CARSON CITY -- Gov. Brian Sandoval could be forced to come up with another $20 million or more to balance the state's general fund budget if a legal analysis by nursing home operators is correct.
On Wednesday, the Nevada Health Care Association told a legislative committee that a federal court probably would block Sandoval's plan to save about $10.1 million by reducing Medicaid reimbursement rates for nursing home care.
And such a move could jeopardize matching funds the federal government provides for Medicaid and drive the state's cost up more than $20 million, plus legal costs.
That is the gist of a legal analysis from the law firm Lionel Sawyer & Collins based on Medicaid case rulings in the 9th U.S. Circuit Court of Appeals, which covers Nevada.
"Our ultimate position is that this redirection is a futile and expensive effort," said Renny Ashleman, a lobbyist for the nursing home industry.
In addition to bolstering the industry's argument against the proposed rate cuts, the analysis prompted more criticism from Democrats aimed at Sandoval's recommended 2011-13 general fund budget, in which he seeks to limit spending to about $5.8 billion.
"I'm convinced we need additional revenue," said Sen. Sheila Leslie, D-Reno, chairwoman of the Senate Finance Committee. "I think the cuts are too deep. They expose the state to potential lawsuits I think are very real."
The focus of the legal analysis is on a Sandoval proposal that would reduce reimbursement rates to nursing homes by about $20 per day. The reduction would cost an average nursing home about $500,000 per year and could cause some to close their doors, the association officials say.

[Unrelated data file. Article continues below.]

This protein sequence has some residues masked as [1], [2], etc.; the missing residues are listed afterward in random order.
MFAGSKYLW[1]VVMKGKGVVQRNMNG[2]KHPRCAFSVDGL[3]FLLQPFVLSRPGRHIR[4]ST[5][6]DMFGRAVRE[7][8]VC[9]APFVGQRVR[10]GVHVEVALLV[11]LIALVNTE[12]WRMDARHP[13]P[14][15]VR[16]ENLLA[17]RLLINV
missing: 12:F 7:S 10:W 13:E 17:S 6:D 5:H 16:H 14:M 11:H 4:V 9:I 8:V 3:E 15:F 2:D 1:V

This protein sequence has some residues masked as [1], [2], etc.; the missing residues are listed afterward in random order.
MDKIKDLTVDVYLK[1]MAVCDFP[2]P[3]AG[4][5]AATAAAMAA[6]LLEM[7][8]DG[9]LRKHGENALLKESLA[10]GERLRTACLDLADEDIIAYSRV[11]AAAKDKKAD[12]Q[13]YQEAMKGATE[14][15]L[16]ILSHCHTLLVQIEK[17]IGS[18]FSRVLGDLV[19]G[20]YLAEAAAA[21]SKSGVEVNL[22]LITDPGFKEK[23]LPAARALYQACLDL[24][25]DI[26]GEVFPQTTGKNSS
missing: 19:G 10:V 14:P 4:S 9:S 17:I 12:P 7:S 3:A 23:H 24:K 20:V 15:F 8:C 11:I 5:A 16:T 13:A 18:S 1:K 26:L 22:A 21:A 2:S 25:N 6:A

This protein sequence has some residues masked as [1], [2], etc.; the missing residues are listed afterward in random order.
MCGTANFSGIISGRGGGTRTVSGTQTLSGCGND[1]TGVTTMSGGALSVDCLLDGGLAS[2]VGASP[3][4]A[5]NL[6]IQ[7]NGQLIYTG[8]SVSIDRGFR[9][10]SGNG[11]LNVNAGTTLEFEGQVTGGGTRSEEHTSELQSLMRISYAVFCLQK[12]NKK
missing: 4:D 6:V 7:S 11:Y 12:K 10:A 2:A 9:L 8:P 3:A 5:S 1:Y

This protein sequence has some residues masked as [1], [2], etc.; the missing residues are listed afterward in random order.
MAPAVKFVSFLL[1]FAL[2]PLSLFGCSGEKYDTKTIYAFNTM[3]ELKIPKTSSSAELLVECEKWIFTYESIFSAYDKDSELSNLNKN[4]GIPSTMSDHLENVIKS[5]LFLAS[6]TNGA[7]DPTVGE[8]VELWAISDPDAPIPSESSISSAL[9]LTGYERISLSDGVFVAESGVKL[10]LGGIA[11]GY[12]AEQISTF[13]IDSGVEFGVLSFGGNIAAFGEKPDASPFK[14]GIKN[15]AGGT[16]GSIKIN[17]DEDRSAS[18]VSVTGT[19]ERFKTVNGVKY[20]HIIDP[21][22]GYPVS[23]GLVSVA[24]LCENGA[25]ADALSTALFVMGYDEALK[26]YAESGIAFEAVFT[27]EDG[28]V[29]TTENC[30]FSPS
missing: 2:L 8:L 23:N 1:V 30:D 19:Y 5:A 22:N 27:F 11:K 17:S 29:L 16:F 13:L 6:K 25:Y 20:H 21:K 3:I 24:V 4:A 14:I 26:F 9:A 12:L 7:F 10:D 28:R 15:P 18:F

It was presented to the Senate Finance Committee during testimony on Senate Bill 54, a bill the Sandoval administration needs approved to enact the cuts.
Lionel Sawyer & Collins in its report cites several cases from the 9th Circuit the firm contends show the court requires states considering reimbursement rate cuts must first provide an analysis on how the cuts would affect access to and the quality of care.
The memo also said the court cases show cutting reimbursements purely for budgetary reasons isn't allowed, and that if unlawful cuts are enacted, the federal government could withhold matching funds.
"Therefore, if the Legislature implements rate reductions to balance the budget, it will result in grave injuries to Nevada and its citizens on multiple fronts," the memo said.
The cost to the state could be higher if hospitals seek redress for Medicaid reimbursement cuts in the same way as the nursing homes.
If Sandoval's budget is enacted, the amount of reimbursement cuts for hospitals from 2009 to 2013 would be $190 million, according to the Nevada Hospital Association.
"This is a serious issue," said Jim Wadhams, a hospital lobbyist. "Providers under Medicaid are required to provide services; we just get paid less for them."
Mike Willden, director of the Department of Health and Human Services, said states across the country are awaiting guidance from the federal government that will govern how they approach cutting Medicaid spending. It's too early for the nursing homes and other providers to say whatever plan gets enacted will not pass muster with the courts, he said.
"It is a muddy issue, but we don't think the standards have been established yet," Willden said. "We think the state still could meet federal guidance on the issue."
Charles Duarte, administrator of the Nevada Division of Health Care Financing and Policy, added that if nursing home providers were to fight the cuts in court and prevail, there could be unintended consequences that could be more harmful to Medicaid patients.
Duarte said the Sandoval administration made a policy decision to reduce reimbursement rates rather than cut optional Medicaid services altogether, which would limit medical procedures available to clients.
"It leaves us with very onerous choices," Duarte said. "Unless there is revenue, then we have to look at other cuts. If we can't cut rates, then we have to cut services."